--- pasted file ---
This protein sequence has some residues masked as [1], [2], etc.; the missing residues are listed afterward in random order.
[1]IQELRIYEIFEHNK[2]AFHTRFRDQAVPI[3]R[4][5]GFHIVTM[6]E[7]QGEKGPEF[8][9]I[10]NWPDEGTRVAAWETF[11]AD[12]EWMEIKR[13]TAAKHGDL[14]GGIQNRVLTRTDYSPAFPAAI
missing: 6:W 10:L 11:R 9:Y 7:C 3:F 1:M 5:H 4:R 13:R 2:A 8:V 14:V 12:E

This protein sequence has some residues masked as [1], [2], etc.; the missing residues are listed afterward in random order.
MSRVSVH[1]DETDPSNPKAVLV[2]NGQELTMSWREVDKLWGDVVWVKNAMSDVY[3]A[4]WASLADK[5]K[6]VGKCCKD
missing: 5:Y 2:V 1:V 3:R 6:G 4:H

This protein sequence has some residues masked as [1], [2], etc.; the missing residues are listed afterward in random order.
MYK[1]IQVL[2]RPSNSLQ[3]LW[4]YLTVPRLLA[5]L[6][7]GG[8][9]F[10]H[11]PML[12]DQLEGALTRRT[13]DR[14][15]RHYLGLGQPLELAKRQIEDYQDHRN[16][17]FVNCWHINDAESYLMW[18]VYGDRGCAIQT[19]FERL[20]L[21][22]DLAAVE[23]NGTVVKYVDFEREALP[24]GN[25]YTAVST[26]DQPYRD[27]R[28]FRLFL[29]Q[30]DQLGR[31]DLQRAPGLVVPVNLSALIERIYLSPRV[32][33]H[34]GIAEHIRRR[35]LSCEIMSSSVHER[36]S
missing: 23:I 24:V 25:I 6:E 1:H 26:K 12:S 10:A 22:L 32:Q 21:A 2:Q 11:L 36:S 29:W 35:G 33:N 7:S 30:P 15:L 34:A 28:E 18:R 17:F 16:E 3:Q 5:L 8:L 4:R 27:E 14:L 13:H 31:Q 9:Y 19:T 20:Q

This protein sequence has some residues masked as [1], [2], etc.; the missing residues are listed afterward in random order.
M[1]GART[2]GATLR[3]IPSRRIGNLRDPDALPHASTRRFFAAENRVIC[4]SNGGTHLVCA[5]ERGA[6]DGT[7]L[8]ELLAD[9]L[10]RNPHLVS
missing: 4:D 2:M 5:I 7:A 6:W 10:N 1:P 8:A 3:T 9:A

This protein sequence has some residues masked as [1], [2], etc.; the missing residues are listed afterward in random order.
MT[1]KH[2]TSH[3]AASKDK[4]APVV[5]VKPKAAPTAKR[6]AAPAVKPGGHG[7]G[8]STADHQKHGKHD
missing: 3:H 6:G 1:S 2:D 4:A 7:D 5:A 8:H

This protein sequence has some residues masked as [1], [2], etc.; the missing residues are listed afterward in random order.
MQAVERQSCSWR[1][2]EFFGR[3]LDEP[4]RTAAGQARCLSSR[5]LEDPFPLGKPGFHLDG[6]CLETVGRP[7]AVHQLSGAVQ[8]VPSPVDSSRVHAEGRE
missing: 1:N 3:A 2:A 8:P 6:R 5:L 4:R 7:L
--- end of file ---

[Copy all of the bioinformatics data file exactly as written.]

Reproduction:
This protein sequence has some residues masked as [1], [2], etc.; the missing residues are listed afterward in random order.
[1]IQELRIYEIFEHNK[2]AFHTRFRDQAVPI[3]R[4][5]GFHIVTM[6]E[7]QGEKGPEF[8][9]I[10]NWPDEGTRVAAWETF[11]AD[12]EWMEIKR[13]TAAKHGDL[14]GGIQNRVLTRTDYSPAFPAAI
missing: 6:W 10:L 11:R 9:Y 7:C 3:F 1:M 5:H 4:R 13:R 2:A 8:V 14:V 12:E

This protein sequence has some residues masked as [1], [2], etc.; the missing residues are listed afterward in random order.
MSRVSVH[1]DETDPSNPKAVLV[2]NGQELTMSWREVDKLWGDVVWVKNAMSDVY[3]A[4]WASLADK[5]K[6]VGKCCKD
missing: 5:Y 2:V 1:V 3:R 6:G 4:H

This protein sequence has some residues masked as [1], [2], etc.; the missing residues are listed afterward in random order.
MYK[1]IQVL[2]RPSNSLQ[3]LW[4]YLTVPRLLA[5]L[6][7]GG[8][9]F[10]H[11]PML[12]DQLEGALTRRT[13]DR[14][15]RHYLGLGQPLELAKRQIEDYQDHRN[16][17]FVNCWHINDAESYLMW[18]VYGDRGCAIQT[19]FERL[20]L[21][22]DLAAVE[23]NGTVVKYVDFEREALP[24]GN[25]YTAVST[26]DQPYRD[27]R[28]FRLFL[29]Q[30]DQLGR[31]DLQRAPGLVVPVNLSALIERIYLSPRV[32][33]H[34]GIAEHIRRR[35]LSCEIMSSSVHER[36]S
missing: 23:I 24:V 25:I 6:E 1:H 26:K 12:S 10:A 22:L 32:Q 21:A 2:Q 11:L 36:S 29:W 35:G 33:N 7:S 30:P 15:L 34:A 28:E 18:R 17:F 16:E 3:Q 5:L 8:L 4:R 27:E 14:L 13:H 31:Q 9:Y 19:T 20:Q

This protein sequence has some residues masked as [1], [2], etc.; the missing residues are listed afterward in random order.
M[1]GART[2]GATLR[3]IPSRRIGNLRDPDALPHASTRRFFAAENRVIC[4]SNGGTHLVCA[5]ERGA[6]DGT[7]L[8]ELLAD[9]L[10]RNPHLVS
missing: 4:D 2:M 5:I 7:A 6:W 10:N 1:P 8:A 3:T 9:A

This protein sequence has some residues masked as [1], [2], etc.; the missing residues are listed afterward in random order.
MT[1]KH[2]TSH[3]AASKDK[4]APVV[5]VKPKAAPTAKR[6]AAPAVKPGGHG[7]G[8]STADHQKHGKHD
missing: 3:H 6:G 1:S 2:D 4:A 7:D 5:A 8:H

This protein sequence has some residues masked as [1], [2], etc.; the missing residues are listed afterward in random order.
MQAVERQSCSWR[1][2]EFFGR[3]LDEP[4]RTAAGQARCLSSR[5]LEDPFPLGKPGFHLDG[6]CLETVGRP[7]AVHQLSGAVQ[8]VPSPVDSSRVHAEGRE
missing: 1:N 3:A 2:A 8:P 6:R 5:L 4:R 7:L